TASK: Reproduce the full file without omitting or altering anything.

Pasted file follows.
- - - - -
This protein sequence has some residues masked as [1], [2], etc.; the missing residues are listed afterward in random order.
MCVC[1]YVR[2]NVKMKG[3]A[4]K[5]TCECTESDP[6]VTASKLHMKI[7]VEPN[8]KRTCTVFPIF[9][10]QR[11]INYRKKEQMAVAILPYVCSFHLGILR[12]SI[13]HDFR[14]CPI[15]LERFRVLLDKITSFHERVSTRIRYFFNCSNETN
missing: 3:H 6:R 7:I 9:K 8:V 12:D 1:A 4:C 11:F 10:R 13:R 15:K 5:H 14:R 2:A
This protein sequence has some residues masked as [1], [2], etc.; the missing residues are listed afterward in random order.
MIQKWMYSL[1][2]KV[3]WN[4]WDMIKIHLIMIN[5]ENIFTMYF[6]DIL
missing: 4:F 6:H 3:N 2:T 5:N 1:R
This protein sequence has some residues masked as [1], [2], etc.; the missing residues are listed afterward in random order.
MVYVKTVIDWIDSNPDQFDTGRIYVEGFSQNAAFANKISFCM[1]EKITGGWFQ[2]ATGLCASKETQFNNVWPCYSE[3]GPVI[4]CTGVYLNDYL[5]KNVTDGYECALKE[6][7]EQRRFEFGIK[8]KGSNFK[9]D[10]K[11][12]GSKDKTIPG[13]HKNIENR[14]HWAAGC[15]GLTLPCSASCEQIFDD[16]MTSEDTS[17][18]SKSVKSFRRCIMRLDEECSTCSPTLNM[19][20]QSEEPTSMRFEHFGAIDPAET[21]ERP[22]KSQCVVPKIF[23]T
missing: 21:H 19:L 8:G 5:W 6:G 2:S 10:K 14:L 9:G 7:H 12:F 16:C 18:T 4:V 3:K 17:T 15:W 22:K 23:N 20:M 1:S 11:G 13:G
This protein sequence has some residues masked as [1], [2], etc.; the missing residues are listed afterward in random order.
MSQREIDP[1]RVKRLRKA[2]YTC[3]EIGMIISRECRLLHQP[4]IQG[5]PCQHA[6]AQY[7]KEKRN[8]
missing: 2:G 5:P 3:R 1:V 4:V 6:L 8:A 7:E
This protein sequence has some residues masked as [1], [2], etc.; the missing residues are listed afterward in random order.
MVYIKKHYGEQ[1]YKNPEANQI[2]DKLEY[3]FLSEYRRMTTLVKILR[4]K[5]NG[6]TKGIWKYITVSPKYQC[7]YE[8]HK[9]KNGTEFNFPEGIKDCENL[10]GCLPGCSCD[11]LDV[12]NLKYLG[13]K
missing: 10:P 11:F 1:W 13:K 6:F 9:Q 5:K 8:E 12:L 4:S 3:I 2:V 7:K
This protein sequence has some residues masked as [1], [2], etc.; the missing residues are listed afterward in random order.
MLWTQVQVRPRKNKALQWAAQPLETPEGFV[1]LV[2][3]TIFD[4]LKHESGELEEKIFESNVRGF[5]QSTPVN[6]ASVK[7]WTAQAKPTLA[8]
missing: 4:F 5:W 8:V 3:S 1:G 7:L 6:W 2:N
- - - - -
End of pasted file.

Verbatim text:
This protein sequence has some residues masked as [1], [2], etc.; the missing residues are listed afterward in random order.
MCVC[1]YVR[2]NVKMKG[3]A[4]K[5]TCECTESDP[6]VTASKLHMKI[7]VEPN[8]KRTCTVFPIF[9][10]QR[11]INYRKKEQMAVAILPYVCSFHLGILR[12]SI[13]HDFR[14]CPI[15]LERFRVLLDKITSFHERVSTRIRYFFNCSNETN
missing: 3:H 6:R 7:I 9:K 8:V 12:D 1:A 4:C 11:F 10:R 13:R 15:K 5:H 14:R 2:A
This protein sequence has some residues masked as [1], [2], etc.; the missing residues are listed afterward in random order.
MIQKWMYSL[1][2]KV[3]WN[4]WDMIKIHLIMIN[5]ENIFTMYF[6]DIL
missing: 4:F 6:H 3:N 2:T 5:N 1:R
This protein sequence has some residues masked as [1], [2], etc.; the missing residues are listed afterward in random order.
MVYVKTVIDWIDSNPDQFDTGRIYVEGFSQNAAFANKISFCM[1]EKITGGWFQ[2]ATGLCASKETQFNNVWPCYSE[3]GPVI[4]CTGVYLNDYL[5]KNVTDGYECALKE[6][7]EQRRFEFGIK[8]KGSNFK[9]D[10]K[11][12]GSKDKTIPG[13]HKNIENR[14]HWAAGC[15]GLTLPCSASCEQIFDD[16]MTSEDTS[17][18]SKSVKSFRRCIMRLDEECSTCSPTLNM[19][20]QSEEPTSMRFEHFGAIDPAET[21]ERP[22]KSQCVVPKIF[23]T
missing: 21:H 19:L 8:G 5:W 6:G 2:S 10:K 14:L 9:G 7:H 12:F 16:C 18:T 4:V 3:K 17:T 15:W 22:K 23:N 20:M 1:S 11:G 13:G
This protein sequence has some residues masked as [1], [2], etc.; the missing residues are listed afterward in random order.
MSQREIDP[1]RVKRLRKA[2]YTC[3]EIGMIISRECRLLHQP[4]IQG[5]PCQHA[6]AQY[7]KEKRN[8]
missing: 2:G 5:P 3:R 1:V 4:V 6:L 8:A 7:E
This protein sequence has some residues masked as [1], [2], etc.; the missing residues are listed afterward in random order.
MVYIKKHYGEQ[1]YKNPEANQI[2]DKLEY[3]FLSEYRRMTTLVKILR[4]K[5]NG[6]TKGIWKYITVSPKYQC[7]YE[8]HK[9]KNGTEFNFPEGIKDCENL[10]GCLPGCSCD[11]LDV[12]NLKYLG[13]K
missing: 10:P 11:F 1:W 13:K 6:F 9:Q 5:K 8:E 12:L 4:S 3:I 2:V 7:K
This protein sequence has some residues masked as [1], [2], etc.; the missing residues are listed afterward in random order.
MLWTQVQVRPRKNKALQWAAQPLETPEGFV[1]LV[2][3]TIFD[4]LKHESGELEEKIFESNVRGF[5]QSTPVN[6]ASVK[7]WTAQAKPTLA[8]
missing: 4:F 5:W 8:V 3:S 1:G 7:L 6:W 2:N